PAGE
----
IMC 2004: Sessions

Session 609: Education and the Classification of Knowledge in the Later Middle Ages

Tuesday 13 July 2004, 11.15-12.45

Moderator/Chair:Lea S. T. Olsan Jones, Department of English, University of Louisiana, Monroe
Paper 609-aAn Analysis of the Transmission and Reception of the Ideas of 'Rhetoric' and 'Wisdom' in the Middle French Translation of the Pseudo-Aristotelian Problemata by Evrart de Conty
(Language: English)
Annelies Bloem, Departement de Linguistique, Katholieke Universiteit Leuven
Index terms: Historiography - Medieval, Language and Literature - French/ Occitan
Paper 609-bSchools, Teachers, and Pupils in the Late Middle Ages: Finds and Images
(Language: English)
Annemarieke Willemsen, Rijksmuseum van Oudheden, Leiden
Index terms: Archaeology - Artefacts, Art History - General
Paper 609-cPope Boniface VIII and Clerical Education
(Language: English)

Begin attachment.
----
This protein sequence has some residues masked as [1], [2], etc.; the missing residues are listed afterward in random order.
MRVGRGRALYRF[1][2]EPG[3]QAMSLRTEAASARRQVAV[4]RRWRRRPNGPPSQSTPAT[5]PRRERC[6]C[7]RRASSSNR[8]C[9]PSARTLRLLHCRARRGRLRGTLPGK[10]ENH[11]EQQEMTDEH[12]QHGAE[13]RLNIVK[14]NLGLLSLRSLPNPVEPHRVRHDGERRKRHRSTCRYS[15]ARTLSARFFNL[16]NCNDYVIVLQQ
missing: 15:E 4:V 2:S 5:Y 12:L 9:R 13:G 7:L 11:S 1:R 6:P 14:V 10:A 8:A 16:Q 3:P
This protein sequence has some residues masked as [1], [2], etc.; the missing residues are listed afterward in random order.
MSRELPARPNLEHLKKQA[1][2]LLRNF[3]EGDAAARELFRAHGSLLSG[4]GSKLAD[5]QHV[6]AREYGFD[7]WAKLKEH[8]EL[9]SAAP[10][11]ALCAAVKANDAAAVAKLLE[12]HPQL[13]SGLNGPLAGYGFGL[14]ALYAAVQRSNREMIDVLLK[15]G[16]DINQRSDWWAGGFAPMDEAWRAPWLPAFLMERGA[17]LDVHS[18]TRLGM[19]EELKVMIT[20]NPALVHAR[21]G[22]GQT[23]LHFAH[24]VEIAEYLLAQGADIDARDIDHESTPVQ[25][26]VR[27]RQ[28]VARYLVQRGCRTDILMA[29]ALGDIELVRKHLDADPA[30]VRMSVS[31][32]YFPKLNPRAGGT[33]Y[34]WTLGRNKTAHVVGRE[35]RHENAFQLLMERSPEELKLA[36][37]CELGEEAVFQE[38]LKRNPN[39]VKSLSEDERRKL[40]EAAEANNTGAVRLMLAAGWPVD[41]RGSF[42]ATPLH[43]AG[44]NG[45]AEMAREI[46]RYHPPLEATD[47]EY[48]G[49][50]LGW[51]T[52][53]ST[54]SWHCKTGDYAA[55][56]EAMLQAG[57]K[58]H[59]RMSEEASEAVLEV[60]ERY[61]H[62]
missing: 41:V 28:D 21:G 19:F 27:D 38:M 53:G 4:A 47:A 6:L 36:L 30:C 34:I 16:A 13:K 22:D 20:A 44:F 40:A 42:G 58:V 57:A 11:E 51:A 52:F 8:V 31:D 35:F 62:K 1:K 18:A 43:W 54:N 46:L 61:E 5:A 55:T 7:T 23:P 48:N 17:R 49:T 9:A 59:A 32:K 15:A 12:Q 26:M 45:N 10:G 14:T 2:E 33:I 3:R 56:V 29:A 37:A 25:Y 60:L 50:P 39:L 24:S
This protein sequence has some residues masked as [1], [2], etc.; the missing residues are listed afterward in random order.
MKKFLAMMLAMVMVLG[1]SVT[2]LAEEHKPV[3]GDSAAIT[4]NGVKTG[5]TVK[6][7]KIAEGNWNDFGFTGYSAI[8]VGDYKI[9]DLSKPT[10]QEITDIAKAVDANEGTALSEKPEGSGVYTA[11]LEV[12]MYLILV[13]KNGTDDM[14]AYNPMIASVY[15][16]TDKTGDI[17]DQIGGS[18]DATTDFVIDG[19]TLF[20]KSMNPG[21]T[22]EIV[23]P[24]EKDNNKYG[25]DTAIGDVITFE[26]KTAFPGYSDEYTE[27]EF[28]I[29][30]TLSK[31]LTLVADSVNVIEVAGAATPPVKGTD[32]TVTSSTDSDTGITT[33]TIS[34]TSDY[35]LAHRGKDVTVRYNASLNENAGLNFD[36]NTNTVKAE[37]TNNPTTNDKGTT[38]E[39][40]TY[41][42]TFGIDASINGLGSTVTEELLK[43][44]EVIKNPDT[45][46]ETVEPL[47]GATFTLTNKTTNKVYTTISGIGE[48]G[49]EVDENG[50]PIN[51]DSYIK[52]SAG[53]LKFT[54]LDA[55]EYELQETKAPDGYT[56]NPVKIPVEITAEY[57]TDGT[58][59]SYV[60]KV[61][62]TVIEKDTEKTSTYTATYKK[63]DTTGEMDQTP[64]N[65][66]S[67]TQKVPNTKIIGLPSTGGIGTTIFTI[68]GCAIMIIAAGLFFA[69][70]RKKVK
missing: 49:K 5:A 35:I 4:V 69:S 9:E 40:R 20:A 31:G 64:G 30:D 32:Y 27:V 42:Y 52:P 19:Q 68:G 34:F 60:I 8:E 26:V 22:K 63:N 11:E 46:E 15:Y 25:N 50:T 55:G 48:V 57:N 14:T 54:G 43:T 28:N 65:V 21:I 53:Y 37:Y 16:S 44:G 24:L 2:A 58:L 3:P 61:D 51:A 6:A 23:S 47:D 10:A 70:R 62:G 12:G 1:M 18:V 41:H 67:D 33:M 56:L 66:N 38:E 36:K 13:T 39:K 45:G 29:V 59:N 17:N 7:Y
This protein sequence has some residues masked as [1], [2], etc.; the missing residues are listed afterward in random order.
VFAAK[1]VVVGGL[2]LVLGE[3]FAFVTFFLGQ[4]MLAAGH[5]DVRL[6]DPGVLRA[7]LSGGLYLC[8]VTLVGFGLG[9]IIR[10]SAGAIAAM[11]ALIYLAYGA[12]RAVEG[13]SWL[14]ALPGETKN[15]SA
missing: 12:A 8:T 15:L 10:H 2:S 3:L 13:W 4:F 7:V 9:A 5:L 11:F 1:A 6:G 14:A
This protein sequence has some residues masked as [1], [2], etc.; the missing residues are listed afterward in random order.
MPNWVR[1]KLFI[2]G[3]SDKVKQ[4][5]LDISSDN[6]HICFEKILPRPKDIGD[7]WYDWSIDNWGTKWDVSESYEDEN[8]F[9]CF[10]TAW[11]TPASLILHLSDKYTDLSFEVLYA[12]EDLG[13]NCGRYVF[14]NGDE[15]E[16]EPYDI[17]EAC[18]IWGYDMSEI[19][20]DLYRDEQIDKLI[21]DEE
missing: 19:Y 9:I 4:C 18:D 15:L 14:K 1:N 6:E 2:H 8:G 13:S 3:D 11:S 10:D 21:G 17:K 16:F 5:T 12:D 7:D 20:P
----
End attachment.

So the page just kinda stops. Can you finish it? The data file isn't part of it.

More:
Lorraine Dixon, Department of History, Swansea University
Abstract

session grouped by John Dillon (24/11/03):
Abstract paper -a:
Our aim is to analyse how Evrart de Conty (14th century) receives and perceives some concepts concerning the artes of the trivium and the idea of ‘sagesse’ in his Middle French translation of the pseudo-Aristotelian Problemata. Starting from a lexicological point of view, we will deal with how de Conty proceeds in translating those concepts from Latin into French. Thereafter, we will focus on his perception of these concepts through his comments. In this way, it will be possible to see how the ideas of trivium and ‘sagesse’ change from Aristotle to de Conty (and the late Middle Ages in general), over Pietro de Abano (whose comments de Conty relies on).
Abstract paper -b:
Recent research into both the excavations of school sites in Western Europe and the iconography of teaching and learning in late-medieval art, has added an image of daily life at school to an already existing idea about the theory and practice of late-medieval education. In this paper, finds from mostly 14th- and 15th-century Grammar schools will be confronted with depictions of teachers and pupils mainly (but not only) in manuscripts and early printed books, leading to a new and more concrete impression of late-medieval school culture.